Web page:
Think of this as Volume 17, Number 4 of A-Clue.com, the online newsletter I've written since 1997. Enjoy.
It's the point where the old thesis realizes the jig is up and goes crazy.
If you're of a certain age, like me, you may identify this as the 1973 Game. This was the point where the drug scene shifted decisively away from things like pot and LSD, drugs meant to expand the mind, and toward things like cocaine and heroin, which gave a more immediate, physical rush and had a higher physical cost.
This was where a lot of people decided that dropping out was silly, and that they should get serious about careers. I saw this clearly as I went through college – each successive incoming class was more conservative in outlook than the one before it, more focused on money, family, and personal issues, less focused on society and the wider world.
It was a cynical time, but the Nixon Thesis was a cynical idea to begin with. Watergate does not bother me, does your conscience bother you, tell me true. (I moved south in 1973.)
Of all those periods, it's 1865 that should hold the most resonance for those looking at current events, because that's the kind of attitude we're fighting. I spent a recent weekend talking with a man I came to learn was a gun nut, and his ultimate argument was “I need my guns to defend me against the government,” followed by “I need my guns to overthrow the government.”
This attitude is common. It's been fed to millions of people, not just by the NRA, but by the many organizations to its political right. And it's just as dangerous as what we saw in the 19th century, the filibusters becoming the Confederacy and, then, the Ku Klux Klan. You will recall that the Klan succeeded in “keeping the niggers down,” in Randy Newman's words, for a century. And the Republican South isn't that much different today – notice how all the Mississippi legislators promising to defy any anti-gun law are white? In a state that's 35% black?
TPM editor Josh Marshall wrote recently of belonging to the “non-gun tribe.” The key word in that is tribe. The people running to gun shops each time someone speaks of gun control are doing so out of a tribal solidarity. Tribes are more cohesive than even nations are. They are also more dangerous.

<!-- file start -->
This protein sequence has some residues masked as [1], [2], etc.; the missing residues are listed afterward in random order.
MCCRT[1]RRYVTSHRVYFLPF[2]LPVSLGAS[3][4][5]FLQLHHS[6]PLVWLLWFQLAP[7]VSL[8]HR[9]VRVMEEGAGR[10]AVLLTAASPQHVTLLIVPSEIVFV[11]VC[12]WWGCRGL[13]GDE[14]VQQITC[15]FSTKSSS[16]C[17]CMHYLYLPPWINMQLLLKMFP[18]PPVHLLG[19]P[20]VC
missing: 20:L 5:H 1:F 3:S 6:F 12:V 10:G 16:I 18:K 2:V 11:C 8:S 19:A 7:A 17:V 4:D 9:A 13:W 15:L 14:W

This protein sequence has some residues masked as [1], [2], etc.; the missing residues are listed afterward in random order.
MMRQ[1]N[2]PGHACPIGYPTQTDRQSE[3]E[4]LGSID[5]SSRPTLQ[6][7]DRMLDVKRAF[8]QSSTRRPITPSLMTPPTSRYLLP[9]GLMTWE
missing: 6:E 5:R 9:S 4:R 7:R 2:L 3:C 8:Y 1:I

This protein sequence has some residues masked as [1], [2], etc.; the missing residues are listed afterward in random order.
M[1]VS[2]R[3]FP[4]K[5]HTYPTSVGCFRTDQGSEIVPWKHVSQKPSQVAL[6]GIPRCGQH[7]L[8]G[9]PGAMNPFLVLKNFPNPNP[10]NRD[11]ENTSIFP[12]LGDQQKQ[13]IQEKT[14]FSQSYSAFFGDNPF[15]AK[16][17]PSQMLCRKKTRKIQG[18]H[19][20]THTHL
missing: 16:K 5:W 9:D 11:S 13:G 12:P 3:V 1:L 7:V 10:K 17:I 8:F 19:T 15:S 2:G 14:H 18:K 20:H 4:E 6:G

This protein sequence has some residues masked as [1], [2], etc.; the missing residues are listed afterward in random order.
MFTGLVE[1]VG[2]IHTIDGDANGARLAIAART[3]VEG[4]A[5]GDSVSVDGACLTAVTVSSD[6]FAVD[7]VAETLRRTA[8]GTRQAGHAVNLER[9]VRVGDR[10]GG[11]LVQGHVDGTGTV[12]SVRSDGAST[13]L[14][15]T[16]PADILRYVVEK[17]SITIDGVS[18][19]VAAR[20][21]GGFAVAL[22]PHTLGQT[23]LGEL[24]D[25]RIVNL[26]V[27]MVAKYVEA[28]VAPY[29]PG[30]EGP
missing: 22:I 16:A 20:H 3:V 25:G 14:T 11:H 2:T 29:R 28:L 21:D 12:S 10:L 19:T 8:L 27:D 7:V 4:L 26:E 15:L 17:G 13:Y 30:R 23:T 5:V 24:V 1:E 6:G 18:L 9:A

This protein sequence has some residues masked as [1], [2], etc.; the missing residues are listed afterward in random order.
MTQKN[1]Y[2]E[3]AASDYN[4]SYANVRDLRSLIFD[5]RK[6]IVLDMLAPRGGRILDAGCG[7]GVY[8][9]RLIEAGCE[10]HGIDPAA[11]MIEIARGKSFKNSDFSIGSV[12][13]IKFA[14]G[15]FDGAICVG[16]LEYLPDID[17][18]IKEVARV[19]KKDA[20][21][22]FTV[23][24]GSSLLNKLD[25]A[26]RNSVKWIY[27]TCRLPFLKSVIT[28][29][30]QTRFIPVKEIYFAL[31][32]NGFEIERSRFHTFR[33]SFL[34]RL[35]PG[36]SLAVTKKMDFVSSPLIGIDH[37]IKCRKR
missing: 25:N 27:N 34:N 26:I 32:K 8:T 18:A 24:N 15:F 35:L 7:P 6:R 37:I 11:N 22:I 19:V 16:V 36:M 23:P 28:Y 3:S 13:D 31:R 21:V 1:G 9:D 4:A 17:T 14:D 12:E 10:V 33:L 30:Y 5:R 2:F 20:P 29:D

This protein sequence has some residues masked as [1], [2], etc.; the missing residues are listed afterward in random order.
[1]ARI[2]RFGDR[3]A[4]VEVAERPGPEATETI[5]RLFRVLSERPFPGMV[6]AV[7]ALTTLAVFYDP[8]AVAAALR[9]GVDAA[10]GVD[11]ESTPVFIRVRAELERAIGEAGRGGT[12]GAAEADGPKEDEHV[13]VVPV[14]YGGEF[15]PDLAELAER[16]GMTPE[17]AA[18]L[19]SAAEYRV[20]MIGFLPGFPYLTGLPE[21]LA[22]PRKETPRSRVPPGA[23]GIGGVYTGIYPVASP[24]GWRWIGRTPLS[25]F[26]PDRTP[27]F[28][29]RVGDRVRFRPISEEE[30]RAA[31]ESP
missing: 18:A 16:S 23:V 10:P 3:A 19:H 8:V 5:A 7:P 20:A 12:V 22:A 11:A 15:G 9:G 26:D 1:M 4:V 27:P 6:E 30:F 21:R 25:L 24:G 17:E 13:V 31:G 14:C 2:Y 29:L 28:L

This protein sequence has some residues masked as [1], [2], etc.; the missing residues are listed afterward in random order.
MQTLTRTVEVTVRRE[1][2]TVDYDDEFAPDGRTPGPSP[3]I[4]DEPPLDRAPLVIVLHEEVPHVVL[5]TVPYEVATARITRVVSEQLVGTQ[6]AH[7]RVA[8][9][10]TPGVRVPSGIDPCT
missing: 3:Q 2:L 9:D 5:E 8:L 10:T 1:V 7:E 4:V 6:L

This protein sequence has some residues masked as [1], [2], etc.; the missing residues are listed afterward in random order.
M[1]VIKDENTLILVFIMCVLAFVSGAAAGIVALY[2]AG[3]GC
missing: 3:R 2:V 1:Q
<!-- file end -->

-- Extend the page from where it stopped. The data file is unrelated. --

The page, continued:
Personally, the most moving part of Ken Burns' epic “The Civil War” came near the end, when historian Barbara J. Fields said that “the Civil War is still going on, and it can still be lost.” Sounded like a throwaway, but it's not. Because the Civil War was a tribal struggle, just as the battle over guns is a tribal struggle.
In many ways the gains of the Civil War were lost by the generation that fought it, because the “Confederate Tribe” was so persistent, so dedicated to overturning history's verdict through all their lives, and they eventually succeeded. D.W. Griffith's “The Birth of A Nation” is testament to their success. The musical “Parade” is another testament to their success. For 100 years we lost the Civil War because we found other things to do, we took our eyes off the ball and let the more dedicated tribe fight on alone.
That can't happen this time. We have seen, over the last three decades, what happens when we let the “gun tribe” rule Washington. They have organized, informally, as an army against civil society. They destroyed the Murrah Federal Office Building, and the reputation of the Atlanta Olympics. They remain out there, heavily armed and dangerous. They need to be seen for what they are, terrorized and terrorists both. Driven mad by the same fear of being surrounded that Osama bin Laden used on his followers, the same dreams of revenge, and ready – when pushed – to take the same kinds of actions. Worse, they're your neighbors. They're Americans.
What the political success of our crisis does is give us a new chance to confront the evil within, the tribal identity that wraps itself in the flag but which, in the end, fails to accept what that flag stands for. Putting those people onto the other side of the law will be a huge struggle, but thanks to the last 5 years it's one we should be able to win.
Just don't underestimate the difficulty, even after passing some laws. Because the Civil War is still going on in 2013. And it can still be lost.